Umzinto teacher bags Kader Asmal Lifetime Achievement Award

15 October 2022 - 14:08 By Mfundo Mkhize
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Nerina Rangasamy, 53, with her award.
Nerina Rangasamy, 53, with her award.
Image: Supplied

The education profession is about far more than long holidays and a salary. It's about a passion to shape young lives.

That’s according to the winner of the national Kader Asmal Lifetime Achievement Award for teaching excellence, KwaZulu-Natal's Nerina Rangasamy, 53.

She and other recipients in 13 categories received their awards from education MEC Mbali Frazer. “This is such a fantastic achievement for me. I have been a very dedicated and committed educator,” said Rangasamy.

The St Patrick's Primary School teacher trained at the now-defunct Springfield Teachers' Training College, where she obtained a senior primary teaching diploma cum laude. She also holds a BEd honours degree cum laude from Unisa.

Rangasamy was elated at her school's showing in the awards —  five of its teachers represented the institution.

Her colleague, Nzuki Duma, clinched the award for excellence in grade R teaching. “We are all elated. What makes me even more ecstatic is how hard we work under trying circumstances. More than 95% of the pupils we teach hail from surrounding informal settlements,” said Rangasamy.

Some of the pupils' poor socioeconomic conditions have not deterred them from performing to the best of their abilities in the classroom and on the sports field.

Rangasamy credited school head Gregory Dlamini and his predecessor, Perinasen Naicker, for making the institution a shining light in the community.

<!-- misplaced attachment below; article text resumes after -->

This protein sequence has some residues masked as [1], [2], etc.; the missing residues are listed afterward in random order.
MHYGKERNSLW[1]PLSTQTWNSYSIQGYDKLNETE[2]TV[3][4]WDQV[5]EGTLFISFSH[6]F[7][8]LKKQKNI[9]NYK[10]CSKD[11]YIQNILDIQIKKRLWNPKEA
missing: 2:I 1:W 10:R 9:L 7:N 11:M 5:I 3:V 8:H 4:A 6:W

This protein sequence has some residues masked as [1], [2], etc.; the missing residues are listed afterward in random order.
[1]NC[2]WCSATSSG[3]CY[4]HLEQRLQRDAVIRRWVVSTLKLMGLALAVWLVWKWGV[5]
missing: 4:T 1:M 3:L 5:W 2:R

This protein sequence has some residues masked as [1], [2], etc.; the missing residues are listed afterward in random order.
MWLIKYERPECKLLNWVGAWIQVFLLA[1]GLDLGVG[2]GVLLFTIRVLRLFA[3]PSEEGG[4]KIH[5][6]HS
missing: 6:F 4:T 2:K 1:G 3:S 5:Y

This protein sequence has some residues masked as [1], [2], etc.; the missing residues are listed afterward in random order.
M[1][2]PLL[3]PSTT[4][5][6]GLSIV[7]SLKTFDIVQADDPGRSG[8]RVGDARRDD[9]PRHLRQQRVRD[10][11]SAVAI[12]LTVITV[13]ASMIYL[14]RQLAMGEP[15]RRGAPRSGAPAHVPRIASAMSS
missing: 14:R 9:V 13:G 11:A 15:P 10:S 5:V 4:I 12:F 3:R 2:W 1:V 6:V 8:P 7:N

“Mr Dlamini has been a pillar and encouraged us to enter the coveted awards, something we hadn’t done before,” said Rangasamy.

When the mother of two entered the profession in 1992 at Port Shepstone Primary School, her wish was to change the lives of young people. For the past 28 years she has been at St Patrick's, where she has ensured she delivers quality education.

Rangasamy said it was a no-brainer she would become a teacher as her parents and siblings were teachers.

“We have contributed more than 150 years of teaching to the province's education department,” she said.

Bowing out of the profession has not crossed her mind as she still has more than a decade of service to offer and intends completing a master’s degree in education leadership. “I thank my husband for being the pillar. I have raised good children who have gone on to achieve great things. I gave them the chance to further their studies while I put mine on hold,” said Rangasamy.

She said the schooling system had changed drastically since she started teaching. “ “In the past there was major emphasis on learner centredness and making sure everything was centred on the learner.

“Nowadays, though, teachers are burdened with paperwork. Still, I always try to give it my best shot by ensuring I am productive,” said Rangasamy.


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